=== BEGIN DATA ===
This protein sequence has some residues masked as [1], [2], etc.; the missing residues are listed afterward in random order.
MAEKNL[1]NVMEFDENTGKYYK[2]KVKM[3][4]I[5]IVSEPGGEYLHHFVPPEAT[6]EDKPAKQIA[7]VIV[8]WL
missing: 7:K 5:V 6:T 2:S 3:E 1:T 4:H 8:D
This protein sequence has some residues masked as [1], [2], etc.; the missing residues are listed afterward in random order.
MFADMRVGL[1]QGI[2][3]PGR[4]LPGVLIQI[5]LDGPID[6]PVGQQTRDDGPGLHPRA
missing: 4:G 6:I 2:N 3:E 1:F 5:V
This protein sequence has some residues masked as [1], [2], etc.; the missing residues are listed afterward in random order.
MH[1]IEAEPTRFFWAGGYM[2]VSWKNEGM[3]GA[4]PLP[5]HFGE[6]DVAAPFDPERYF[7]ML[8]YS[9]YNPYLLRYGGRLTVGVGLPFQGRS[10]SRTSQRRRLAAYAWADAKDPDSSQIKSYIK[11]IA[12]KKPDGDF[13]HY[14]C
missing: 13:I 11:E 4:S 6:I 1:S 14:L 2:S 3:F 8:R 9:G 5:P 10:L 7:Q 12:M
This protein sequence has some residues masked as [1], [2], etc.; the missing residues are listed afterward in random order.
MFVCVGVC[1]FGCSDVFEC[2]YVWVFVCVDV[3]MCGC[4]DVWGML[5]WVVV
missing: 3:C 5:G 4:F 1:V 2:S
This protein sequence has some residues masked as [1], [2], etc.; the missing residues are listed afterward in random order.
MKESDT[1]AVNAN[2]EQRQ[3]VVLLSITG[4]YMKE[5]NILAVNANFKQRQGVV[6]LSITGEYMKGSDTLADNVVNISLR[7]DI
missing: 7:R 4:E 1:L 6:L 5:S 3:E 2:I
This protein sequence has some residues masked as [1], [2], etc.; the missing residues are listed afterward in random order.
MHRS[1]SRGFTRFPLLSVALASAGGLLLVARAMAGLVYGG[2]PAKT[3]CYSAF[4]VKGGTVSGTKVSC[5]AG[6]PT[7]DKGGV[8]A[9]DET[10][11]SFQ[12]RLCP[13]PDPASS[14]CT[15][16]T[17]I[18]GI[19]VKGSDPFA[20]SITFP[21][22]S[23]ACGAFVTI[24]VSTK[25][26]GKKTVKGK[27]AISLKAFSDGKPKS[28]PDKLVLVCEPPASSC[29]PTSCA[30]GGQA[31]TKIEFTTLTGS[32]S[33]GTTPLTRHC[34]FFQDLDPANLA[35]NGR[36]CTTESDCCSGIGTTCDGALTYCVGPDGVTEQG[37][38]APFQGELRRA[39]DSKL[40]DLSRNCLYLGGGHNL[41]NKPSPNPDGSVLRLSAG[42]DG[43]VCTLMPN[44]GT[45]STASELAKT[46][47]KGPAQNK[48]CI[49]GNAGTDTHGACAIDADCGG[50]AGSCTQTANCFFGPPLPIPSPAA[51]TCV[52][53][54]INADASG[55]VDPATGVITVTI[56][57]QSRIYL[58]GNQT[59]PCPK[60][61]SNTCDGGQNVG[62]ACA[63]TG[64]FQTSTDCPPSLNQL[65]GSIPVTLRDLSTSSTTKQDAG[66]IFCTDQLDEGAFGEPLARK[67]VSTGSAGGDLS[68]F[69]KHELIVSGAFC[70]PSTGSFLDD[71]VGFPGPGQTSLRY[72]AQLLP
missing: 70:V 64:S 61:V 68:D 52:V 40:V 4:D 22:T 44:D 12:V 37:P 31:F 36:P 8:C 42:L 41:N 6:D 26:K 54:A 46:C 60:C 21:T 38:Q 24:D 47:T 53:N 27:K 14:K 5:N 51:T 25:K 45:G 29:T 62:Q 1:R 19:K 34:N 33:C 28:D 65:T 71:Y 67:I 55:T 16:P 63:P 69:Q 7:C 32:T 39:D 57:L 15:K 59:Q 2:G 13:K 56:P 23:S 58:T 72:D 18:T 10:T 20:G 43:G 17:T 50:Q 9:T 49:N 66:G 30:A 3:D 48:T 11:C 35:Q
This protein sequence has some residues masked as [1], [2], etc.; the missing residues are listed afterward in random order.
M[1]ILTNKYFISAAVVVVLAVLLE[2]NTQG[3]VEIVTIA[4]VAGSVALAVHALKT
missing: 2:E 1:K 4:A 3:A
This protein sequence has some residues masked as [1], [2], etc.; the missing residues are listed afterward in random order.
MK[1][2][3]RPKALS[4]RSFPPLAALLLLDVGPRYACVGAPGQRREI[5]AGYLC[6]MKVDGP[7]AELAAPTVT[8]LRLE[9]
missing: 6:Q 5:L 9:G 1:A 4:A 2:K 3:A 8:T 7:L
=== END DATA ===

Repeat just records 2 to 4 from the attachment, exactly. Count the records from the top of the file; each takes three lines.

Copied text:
This protein sequence has some residues masked as [1], [2], etc.; the missing residues are listed afterward in random order.
MFADMRVGL[1]QGI[2][3]PGR[4]LPGVLIQI[5]LDGPID[6]PVGQQTRDDGPGLHPRA
missing: 4:G 6:I 2:N 3:E 1:F 5:V
This protein sequence has some residues masked as [1], [2], etc.; the missing residues are listed afterward in random order.
MH[1]IEAEPTRFFWAGGYM[2]VSWKNEGM[3]GA[4]PLP[5]HFGE[6]DVAAPFDPERYF[7]ML[8]YS[9]YNPYLLRYGGRLTVGVGLPFQGRS[10]SRTSQRRRLAAYAWADAKDPDSSQIKSYIK[11]IA[12]KKPDGDF[13]HY[14]C
missing: 13:I 11:E 4:S 6:I 1:S 14:L 2:S 3:F 8:R 9:G 5:P 10:L 7:Q 12:M
This protein sequence has some residues masked as [1], [2], etc.; the missing residues are listed afterward in random order.
MFVCVGVC[1]FGCSDVFEC[2]YVWVFVCVDV[3]MCGC[4]DVWGML[5]WVVV
missing: 3:C 5:G 4:F 1:V 2:S